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Sunday, July 15, 2001

Osaka in dismay after first-round elimination


Staff writer

OSAKA -- Osaka's decade-long dream to host the 2008 Olympics officially ended late Friday night when the International Olympic Committee eliminated the city after the first round of voting and awarded the Games to Beijing.

Although the loss had been widely expected, Mayor Takafumi Isomura expressed shock when it was announced that Osaka had received only six votes out of the 105 cast by IOC members.

"We were handicapped by the fact that we were first-time bidders and we will bid again," he told a news conference in Moscow following the vote.

Despite the poor chances of beating Beijing, Osaka officials threw a party before the final vote that was attended by nearly 2,000 Olympic supporters. The revelers gathered at the Twin Tower building in Osaka Business Park from about 9 p.m. for a series of performances, such as taiko drumming, prior to a live telecast of the IOC vote in Moscow.

Despite low expectations, the city turned what might have been a somber event into a festival. "We know the Olympics are going to Beijing," said Seizo Ikeda, 35, at the start of the event. "But that doesn't mean we have to be all depressed about it."

But shortly after 11 p.m. the IOC announced a second round of voting would take place between four finalists: Beijing, Paris, Toronto and Istanbul.

"What happened? What's going on?" shouted several angry voices in front of a makeshift stage where local entertainer Jun Hamada was serving as master of ceremonies.

It wasn't until several hours later that Osaka learned that only six IOC members had voted for the city.

"We did what we could. We followed the (IOC bidding) rules, although the low number of votes was unexpected," said Vice Mayor Junichi Seki, also in Moscow.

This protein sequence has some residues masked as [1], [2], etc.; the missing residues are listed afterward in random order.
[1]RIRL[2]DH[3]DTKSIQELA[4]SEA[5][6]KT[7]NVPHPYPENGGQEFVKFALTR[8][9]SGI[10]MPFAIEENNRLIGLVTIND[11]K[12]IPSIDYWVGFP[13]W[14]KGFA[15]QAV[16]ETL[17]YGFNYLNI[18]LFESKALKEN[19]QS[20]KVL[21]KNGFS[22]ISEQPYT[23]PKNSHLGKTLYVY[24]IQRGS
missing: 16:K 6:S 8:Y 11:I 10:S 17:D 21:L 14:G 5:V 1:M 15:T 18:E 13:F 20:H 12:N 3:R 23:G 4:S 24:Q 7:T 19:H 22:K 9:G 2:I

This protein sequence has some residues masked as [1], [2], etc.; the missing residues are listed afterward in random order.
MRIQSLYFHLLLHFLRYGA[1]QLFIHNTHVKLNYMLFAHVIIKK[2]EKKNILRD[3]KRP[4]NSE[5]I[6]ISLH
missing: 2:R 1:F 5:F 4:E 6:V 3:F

In Osaka, Toshio Dozaki, another vice mayor who was holding the fort while Isomura and other officials were in Moscow, congratulated Beijing but vowed the city will continue building sports facilities and perhaps try again.

"Osaka had a good bid," Dozaki said in summing up the loss. "But rules restricting visits to bid cities by IOC members as well as the city's low recognition level abroad worked against us."

None of the Osaka officials suggested how support for another bid might be raised. Osaka's bid was heavily criticized, with opponents saying it was led by city hall and big business and did not have widespread popular support.

This was confirmed in May, when an IOC independent survey showed only 52 percent of residents wanted the Olympics, the lowest figure of any of the five cities attempting to host the 2008 Games.

Now, with over 5 trillion yen in outstanding debt from municipal bond issues, there is growing concern over spending more tax money on another bid. The 2008 bid is estimated to have cost between 4.7 billion yen -- the figure released by the city -- and 5.3 billion yen, a projection by citizens' groups.

There are also calls for the mayor, who returns to Osaka today, to resign to take responsibility for the loss.

Kazuhito Konishi, head of the Osaka Anti-Olympics Union, said his group will pressure Isomura to quit and is discussing with other citizens' groups the possibility of launching a campaign for a recall if the mayor refuses to bow out.

Meanwhile, Foreign Minister Makiko Tanaka issued a statement Friday night expressing regret that Osaka's crusade to host the Games had failed despite the efforts of both the central government and the bid committee.

She also congratulated Beijing and expressed heartfelt hope that the Beijing Olympics would be a success.



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